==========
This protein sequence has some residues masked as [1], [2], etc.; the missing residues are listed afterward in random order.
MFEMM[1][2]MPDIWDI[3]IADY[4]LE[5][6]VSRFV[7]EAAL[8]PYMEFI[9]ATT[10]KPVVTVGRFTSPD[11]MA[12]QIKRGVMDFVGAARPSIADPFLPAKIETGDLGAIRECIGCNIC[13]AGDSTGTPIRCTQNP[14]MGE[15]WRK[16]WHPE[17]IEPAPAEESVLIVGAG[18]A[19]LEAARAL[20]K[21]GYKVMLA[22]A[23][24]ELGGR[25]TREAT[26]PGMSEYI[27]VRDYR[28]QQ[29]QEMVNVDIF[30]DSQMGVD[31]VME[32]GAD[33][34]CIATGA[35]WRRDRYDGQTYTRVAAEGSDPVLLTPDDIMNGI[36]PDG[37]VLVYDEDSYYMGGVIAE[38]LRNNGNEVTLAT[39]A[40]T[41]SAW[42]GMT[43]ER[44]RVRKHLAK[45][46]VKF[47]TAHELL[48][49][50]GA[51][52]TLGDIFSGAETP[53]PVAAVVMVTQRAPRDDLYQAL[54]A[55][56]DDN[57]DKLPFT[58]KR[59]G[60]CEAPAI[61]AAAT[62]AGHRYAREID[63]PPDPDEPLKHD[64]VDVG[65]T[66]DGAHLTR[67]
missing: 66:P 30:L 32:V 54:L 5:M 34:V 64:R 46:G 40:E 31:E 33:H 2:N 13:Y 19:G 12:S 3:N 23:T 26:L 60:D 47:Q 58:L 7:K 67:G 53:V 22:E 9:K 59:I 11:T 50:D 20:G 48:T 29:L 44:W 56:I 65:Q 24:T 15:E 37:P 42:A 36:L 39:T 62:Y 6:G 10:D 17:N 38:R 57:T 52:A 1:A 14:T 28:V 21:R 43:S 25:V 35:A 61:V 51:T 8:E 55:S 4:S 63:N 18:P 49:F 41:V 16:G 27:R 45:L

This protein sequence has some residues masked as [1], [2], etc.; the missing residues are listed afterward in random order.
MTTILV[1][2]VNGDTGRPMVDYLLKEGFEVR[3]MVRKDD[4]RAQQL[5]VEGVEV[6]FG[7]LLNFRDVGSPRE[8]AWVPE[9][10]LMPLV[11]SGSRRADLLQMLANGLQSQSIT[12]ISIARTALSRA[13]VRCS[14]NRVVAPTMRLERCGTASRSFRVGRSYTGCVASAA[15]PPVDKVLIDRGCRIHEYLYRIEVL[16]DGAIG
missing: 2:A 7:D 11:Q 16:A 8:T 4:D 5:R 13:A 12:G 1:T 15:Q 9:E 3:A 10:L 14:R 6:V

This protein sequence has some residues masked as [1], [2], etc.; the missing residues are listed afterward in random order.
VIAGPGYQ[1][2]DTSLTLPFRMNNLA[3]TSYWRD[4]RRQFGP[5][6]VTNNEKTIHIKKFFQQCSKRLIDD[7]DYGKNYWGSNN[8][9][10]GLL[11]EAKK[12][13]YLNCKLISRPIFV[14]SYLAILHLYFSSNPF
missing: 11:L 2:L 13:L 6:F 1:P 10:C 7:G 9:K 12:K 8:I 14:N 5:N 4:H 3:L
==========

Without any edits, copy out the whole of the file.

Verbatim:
This protein sequence has some residues masked as [1], [2], etc.; the missing residues are listed afterward in random order.
MFEMM[1][2]MPDIWDI[3]IADY[4]LE[5][6]VSRFV[7]EAAL[8]PYMEFI[9]ATT[10]KPVVTVGRFTSPD[11]MA[12]QIKRGVMDFVGAARPSIADPFLPAKIETGDLGAIRECIGCNIC[13]AGDSTGTPIRCTQNP[14]MGE[15]WRK[16]WHPE[17]IEPAPAEESVLIVGAG[18]A[19]LEAARAL[20]K[21]GYKVMLA[22]A[23][24]ELGGR[25]TREAT[26]PGMSEYI[27]VRDYR[28]QQ[29]QEMVNVDIF[30]DSQMGVD[31]VME[32]GAD[33][34]CIATGA[35]WRRDRYDGQTYTRVAAEGSDPVLLTPDDIMNGI[36]PDG[37]VLVYDEDSYYMGGVIAE[38]LRNNGNEVTLAT[39]A[40]T[41]SAW[42]GMT[43]ER[44]RVRKHLAK[45][46]VKF[47]TAHELL[48][49][50]GA[51][52]TLGDIFSGAETP[53]PVAAVVMVTQRAPRDDLYQAL[54]A[55][56]DDN[57]DKLPFT[58]KR[59]G[60]CEAPAI[61]AAAT[62]AGHRYAREID[63]PPDPDEPLKHD[64]VDVG[65]T[66]DGAHLTR[67]
missing: 66:P 30:L 32:V 54:L 5:M 34:V 64:R 46:G 40:E 31:E 33:H 2:N 13:Y 19:G 12:S 3:N 23:T 26:L 60:D 47:Q 58:L 7:K 67:G 53:V 22:E 9:K 59:I 11:T 50:D 20:G 48:T 29:L 44:W 56:I 65:Q 24:T 15:E 37:P 42:A 36:L 39:T 62:Y 6:G 10:D 17:N 38:R 57:T 52:A 1:A 14:T 28:V 21:R 43:S 25:V 35:A 61:V 51:T 8:E 55:S 4:S 63:N 18:P 49:F 41:V 16:G 27:R 45:L

This protein sequence has some residues masked as [1], [2], etc.; the missing residues are listed afterward in random order.
MTTILV[1][2]VNGDTGRPMVDYLLKEGFEVR[3]MVRKDD[4]RAQQL[5]VEGVEV[6]FG[7]LLNFRDVGSPRE[8]AWVPE[9][10]LMPLV[11]SGSRRADLLQMLANGLQSQSIT[12]ISIARTALSRA[13]VRCS[14]NRVVAPTMRLERCGTASRSFRVGRSYTGCVASAA[15]PPVDKVLIDRGCRIHEYLYRIEVL[16]DGAIG
missing: 2:A 7:D 11:Q 16:A 8:T 4:D 5:R 13:A 12:G 1:T 15:Q 9:E 3:A 10:L 14:R 6:V

This protein sequence has some residues masked as [1], [2], etc.; the missing residues are listed afterward in random order.
VIAGPGYQ[1][2]DTSLTLPFRMNNLA[3]TSYWRD[4]RRQFGP[5][6]VTNNEKTIHIKKFFQQCSKRLIDD[7]DYGKNYWGSNN[8][9][10]GLL[11]EAKK[12][13]YLNCKLISRPIFV[14]SYLAILHLYFSSNPF
missing: 11:L 2:L 13:L 6:F 1:P 10:C 7:G 9:K 12:K 8:I 14:N 5:N 4:H 3:L